TONY Harpur, Cork County Council’s inaugural historian-in-residence, says that if he was put on a beach in the Canary Islands for two weeks, he would “possibly have to be put into a mental hospital at the end of it”.
Such is his love of history that Tony has always used his holidays from work to follow up on historical projects or investigations, taking him to the U.S and Europe.
Now, his enthusiasm for the past is being acknowledged with his new role. The residency, funded by Creative Ireland, will enable Tony to creatively connect with communities in County Cork through research, discussions, events, activities and virtual gatherings.
The historian-in-residence, in consultation with the library, arts and heritage services, will create a research and engagement programme that will account for various aspects of social life, history and heritage in County Cork. The programme will be delivered online and in-person.
Tony, a native of Midleton, doesn’t have “a full academic background”. For years, he worked for Dell in Limerick, ending up as production line lead. While in Limerick, he volunteered at the Hunt Museum in the city at the weekends, where he conducted guided tours of the permanent collection and of the summer exhibitions. He also facilitated museum workshops for schools and he gave public lectures.
“When Dell decided to close down its operation in Limerick, I applied to UL (University of Limerick) to do a Masters. You could actually do an MA there if you had a bit of a background in a particular topic.”
Tony’s dissertation was on Bishop O’Dea’s mitre and crozier. “They are two of the greatest and least known medieval art treasures from Ireland. They belong to the diocese of Limerick and are on display in the Hunt Museum. They were made in 1418. I think I may know who the artist is but I need to do a bit more investigation. I did my dissertation on them because, basically, nobody had done a full academic study of this art treasure.”
There’s nothing Tony enjoys more than using his free time to trace the provenance of art works, travelling abroad to do so, if necessary. Thanks to this pioneering spirit, he was able to “definitively prove” that a piece art at the Hunt Museum was by Bernhard Strigel, “a relatively minor German artist. But it was the bigger of his two paintings in Ireland.”
At the Hunt Museum, Tony met a German art historian who suggested to him the name of the artist behind the work. Tony went to Germany to see if he could trace a link between the artist mentioned and the painting. Later, he came across an item in the Museum of Fine Art in Boston. It was a photograph of figures very similar to the figures in the art work concerned at the Hunt Museum.
“This was too good to miss so I went back to Germany to find out what happened to Strigel.”
Tony’s curiosity led him to Switzerland where he met Dr Konrad, the German art historian again, having kept in touch with him. They did a tour together and came across the painting that Tony had seen in a book in the Boston museum. The painting was behind an iron grille, inside a chapel in a small town in Switzerland.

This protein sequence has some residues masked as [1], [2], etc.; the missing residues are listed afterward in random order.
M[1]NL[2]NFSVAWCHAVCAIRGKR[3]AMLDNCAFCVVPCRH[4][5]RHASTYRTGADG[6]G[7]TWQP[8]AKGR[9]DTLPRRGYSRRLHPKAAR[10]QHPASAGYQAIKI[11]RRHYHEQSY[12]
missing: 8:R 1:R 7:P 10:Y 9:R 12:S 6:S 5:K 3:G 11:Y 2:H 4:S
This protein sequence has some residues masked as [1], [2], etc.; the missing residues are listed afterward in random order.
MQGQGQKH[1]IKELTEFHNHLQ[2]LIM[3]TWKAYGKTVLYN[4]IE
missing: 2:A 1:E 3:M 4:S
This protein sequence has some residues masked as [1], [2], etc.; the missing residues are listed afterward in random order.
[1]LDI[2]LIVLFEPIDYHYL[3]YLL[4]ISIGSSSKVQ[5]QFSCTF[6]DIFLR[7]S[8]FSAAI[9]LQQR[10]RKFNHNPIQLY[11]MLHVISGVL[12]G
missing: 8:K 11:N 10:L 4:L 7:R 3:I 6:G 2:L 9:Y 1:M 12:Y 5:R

“The priest there very kindly opened the chapel so I could see the piece close up.”
Dr Konrad took Tony to a nuclear bunker.
“The Swiss have all these nuclear bunkers in mountains which are like Swiss cheese. Inside one, I found another painting, a feature of which was exactly the same as what I found in the Hunt Museum.
“After that, I visited the Zeppelin Museum in Friedrischschafen in Germany. There was a final detail in a painting there that absolutely nailed the painting in the Hunt Museum as being by Bernhard Strigel. That was my holiday! It was fun. I like investigating. One little discovery encourages me to go and follow up on it. It’s very interesting.”
Just before last Christmas, Tony was asked to give a lecture in the Hunt Museum about the Bernhard Strigel painting. But he wasn’t going to give a dry academic talk.
“I decided to tell people the detective story about what I did. I put (the painting) up on a screen but wouldn’t point out the relevant detail in it. I let the audience figure it out themselves. The reaction was ‘Oh my God, tell us the story.’ That’s what history is really about. You’re telling a story. And you have to analyse it.”
Tony realises that as a historian, “you’re never going to have everything. With what you have, you decide how you’re going to pitch it. I could write about what I know very academically but people would read it and say they didn’t understand it. That’s a complaint I’ve heard about some publications. I want to write at a level that everybody can understand.
“Academic historians have their own language and, depending on the period, the language can be quite obscure to the ordinary man and woman on the street.
"I believe that popular history should be told in language that is clear, unambiguous and explains technical terms.”
Tony is currently trying to pull together the history of Midleton into one book. He is involved in producing events for Midleton Heritage Week. He has also conducted tours of Midleton and has developed a Midleton Great Famine Tour.
In the autumn, he will be presenting a night course on the local history of East Cork at St Colman’s College in Midleton. No doubt, this enthusiastic historian will unearth little known facts about his neck of the woods.
MORE ABOUT THE NEW POST
Tony is Cork County Council’s first Historian in Residence. The new residency, funded by Creative Ireland, will enable history specialists to creatively connect with communities in Cork County through co-created research, discussions, events, activities and virtual gatherings. The Historian in Residence, in consultation with Library, Arts and Heritage services, will create a research and engagement programme that will account for various aspects of social life, history and heritage in County Cork. The programme will be delivered through online and in-person activities.